In Idaho is an accusation of a crime considered evidence?

Can someone accuse me of a crime and that’s enough evidence to charge me?

Asked on March 6, 2017 under Criminal Law, Idaho


SJZ, Member, New York Bar / FreeAdvice Contributing Attorney

Answered 3 years ago | Contributor

An "accusation" is not evidence, but a person's testimony--what they say happened--IS evidence, and can be enough to charge; it can even be enough to convict, if the person is very persuasive and credible (and the accused is not). So if a person says that you committed a crime and their statement or testimony to that effect is credible, yes, you can be charged. While other evidence (e.g. forensic evidence, photographs, etc.) is very useful and powerful, and a case based only on a person's testimony is weaker, there is no specific legal requirement for forensic or documentary evidence; witness testimony is sufficient.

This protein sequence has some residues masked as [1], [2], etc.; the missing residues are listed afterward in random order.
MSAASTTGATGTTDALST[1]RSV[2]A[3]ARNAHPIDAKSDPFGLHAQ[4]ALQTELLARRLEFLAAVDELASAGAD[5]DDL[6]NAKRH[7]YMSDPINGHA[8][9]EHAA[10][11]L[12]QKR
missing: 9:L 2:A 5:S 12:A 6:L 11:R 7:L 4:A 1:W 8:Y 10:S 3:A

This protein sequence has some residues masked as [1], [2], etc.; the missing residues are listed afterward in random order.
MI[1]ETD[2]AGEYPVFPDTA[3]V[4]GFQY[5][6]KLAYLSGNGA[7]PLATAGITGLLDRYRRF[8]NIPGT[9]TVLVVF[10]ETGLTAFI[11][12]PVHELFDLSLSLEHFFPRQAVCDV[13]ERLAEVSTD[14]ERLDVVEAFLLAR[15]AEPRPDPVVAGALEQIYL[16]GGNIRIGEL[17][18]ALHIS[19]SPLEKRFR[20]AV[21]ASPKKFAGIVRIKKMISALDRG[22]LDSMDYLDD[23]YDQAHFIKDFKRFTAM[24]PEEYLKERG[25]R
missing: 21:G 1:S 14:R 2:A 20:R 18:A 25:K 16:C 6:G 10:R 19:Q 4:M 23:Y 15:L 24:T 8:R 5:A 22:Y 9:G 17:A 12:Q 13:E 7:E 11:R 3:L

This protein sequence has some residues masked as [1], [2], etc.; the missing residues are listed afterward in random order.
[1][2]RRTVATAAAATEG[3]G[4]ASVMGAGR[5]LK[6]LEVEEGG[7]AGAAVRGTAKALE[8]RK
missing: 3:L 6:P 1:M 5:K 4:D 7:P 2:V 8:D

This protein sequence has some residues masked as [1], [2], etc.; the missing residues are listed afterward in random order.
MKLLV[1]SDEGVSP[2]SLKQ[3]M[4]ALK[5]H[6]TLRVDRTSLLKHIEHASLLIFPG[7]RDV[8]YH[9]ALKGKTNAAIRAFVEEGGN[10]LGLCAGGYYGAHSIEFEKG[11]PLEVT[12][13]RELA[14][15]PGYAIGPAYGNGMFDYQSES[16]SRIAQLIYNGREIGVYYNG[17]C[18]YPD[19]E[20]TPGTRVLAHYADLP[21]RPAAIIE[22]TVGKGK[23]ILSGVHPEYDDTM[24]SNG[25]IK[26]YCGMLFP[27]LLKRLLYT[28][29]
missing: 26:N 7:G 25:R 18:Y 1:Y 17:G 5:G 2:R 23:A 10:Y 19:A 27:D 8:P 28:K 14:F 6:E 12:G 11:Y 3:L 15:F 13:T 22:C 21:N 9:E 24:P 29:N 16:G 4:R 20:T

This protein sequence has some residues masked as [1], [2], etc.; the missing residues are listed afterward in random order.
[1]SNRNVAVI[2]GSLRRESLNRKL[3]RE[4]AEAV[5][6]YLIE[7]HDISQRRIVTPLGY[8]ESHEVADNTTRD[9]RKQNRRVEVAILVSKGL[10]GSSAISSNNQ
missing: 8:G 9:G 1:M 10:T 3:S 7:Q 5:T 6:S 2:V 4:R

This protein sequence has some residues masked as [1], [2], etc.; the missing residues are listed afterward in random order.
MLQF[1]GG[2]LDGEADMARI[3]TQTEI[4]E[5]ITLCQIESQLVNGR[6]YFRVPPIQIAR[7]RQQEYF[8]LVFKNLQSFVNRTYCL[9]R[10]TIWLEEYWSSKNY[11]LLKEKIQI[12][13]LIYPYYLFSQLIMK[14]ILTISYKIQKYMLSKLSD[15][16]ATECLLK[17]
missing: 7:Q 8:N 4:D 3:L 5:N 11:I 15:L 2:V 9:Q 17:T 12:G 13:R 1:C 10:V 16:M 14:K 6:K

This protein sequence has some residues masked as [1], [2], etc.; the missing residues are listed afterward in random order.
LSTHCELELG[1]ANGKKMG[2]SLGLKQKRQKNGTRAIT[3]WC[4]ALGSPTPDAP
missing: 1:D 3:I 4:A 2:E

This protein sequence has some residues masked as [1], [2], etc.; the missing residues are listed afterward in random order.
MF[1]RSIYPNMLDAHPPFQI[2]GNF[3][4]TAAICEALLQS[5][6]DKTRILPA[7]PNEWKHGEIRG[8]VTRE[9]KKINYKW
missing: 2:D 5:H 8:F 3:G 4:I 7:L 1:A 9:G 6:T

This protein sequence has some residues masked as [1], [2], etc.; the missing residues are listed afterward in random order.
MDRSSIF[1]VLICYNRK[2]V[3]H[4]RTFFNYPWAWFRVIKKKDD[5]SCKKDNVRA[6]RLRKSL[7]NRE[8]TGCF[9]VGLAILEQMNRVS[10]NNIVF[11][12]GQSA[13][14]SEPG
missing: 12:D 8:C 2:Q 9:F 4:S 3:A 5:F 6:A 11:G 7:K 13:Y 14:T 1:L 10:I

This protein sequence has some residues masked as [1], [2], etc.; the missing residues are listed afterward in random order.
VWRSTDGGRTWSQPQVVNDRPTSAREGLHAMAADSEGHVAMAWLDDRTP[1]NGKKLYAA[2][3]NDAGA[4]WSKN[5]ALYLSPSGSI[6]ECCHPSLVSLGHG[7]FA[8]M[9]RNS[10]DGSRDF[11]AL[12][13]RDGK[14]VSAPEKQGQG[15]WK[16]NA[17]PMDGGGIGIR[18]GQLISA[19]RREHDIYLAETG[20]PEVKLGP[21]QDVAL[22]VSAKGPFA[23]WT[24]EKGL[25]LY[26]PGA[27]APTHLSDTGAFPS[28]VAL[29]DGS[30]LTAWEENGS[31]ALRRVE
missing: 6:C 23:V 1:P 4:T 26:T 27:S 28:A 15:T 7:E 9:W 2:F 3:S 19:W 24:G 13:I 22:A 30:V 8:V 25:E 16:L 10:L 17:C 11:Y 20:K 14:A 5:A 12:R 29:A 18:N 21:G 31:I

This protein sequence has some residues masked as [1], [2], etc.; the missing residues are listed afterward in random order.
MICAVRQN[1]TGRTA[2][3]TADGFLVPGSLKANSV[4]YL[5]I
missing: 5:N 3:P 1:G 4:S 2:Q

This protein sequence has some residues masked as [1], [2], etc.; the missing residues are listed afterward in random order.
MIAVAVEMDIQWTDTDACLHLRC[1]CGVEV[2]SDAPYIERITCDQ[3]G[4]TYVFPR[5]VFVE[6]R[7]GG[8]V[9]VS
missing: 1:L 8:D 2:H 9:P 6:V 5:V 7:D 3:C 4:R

The key thing, the testimony must be based on "personal knowledge"--on what the person him/herself perceived or saw. It's not sufficient evidence if it's just based on something they were told or heard, unless what they were told or heard was essentially a confession by the accused.

IMPORTANT NOTICE: The Answer(s) provided above are for general information only. The attorney providing the answer was not serving as the attorney for the person submitting the question or in any attorney-client relationship with such person. Laws may vary from state to state, and sometimes change. Tiny variations in the facts, or a fact not set forth in a question, often can change a legal outcome or an attorney's conclusion. Although has verified the attorney was admitted to practice law in at least one jurisdiction, he or she may not be authorized to practice law in the jurisdiction referred to in the question, nor is he or she necessarily experienced in the area of the law involved. Unlike the information in the Answer(s) above, upon which you should NOT rely, for personal advice you can rely upon we suggest you retain an attorney to represent you.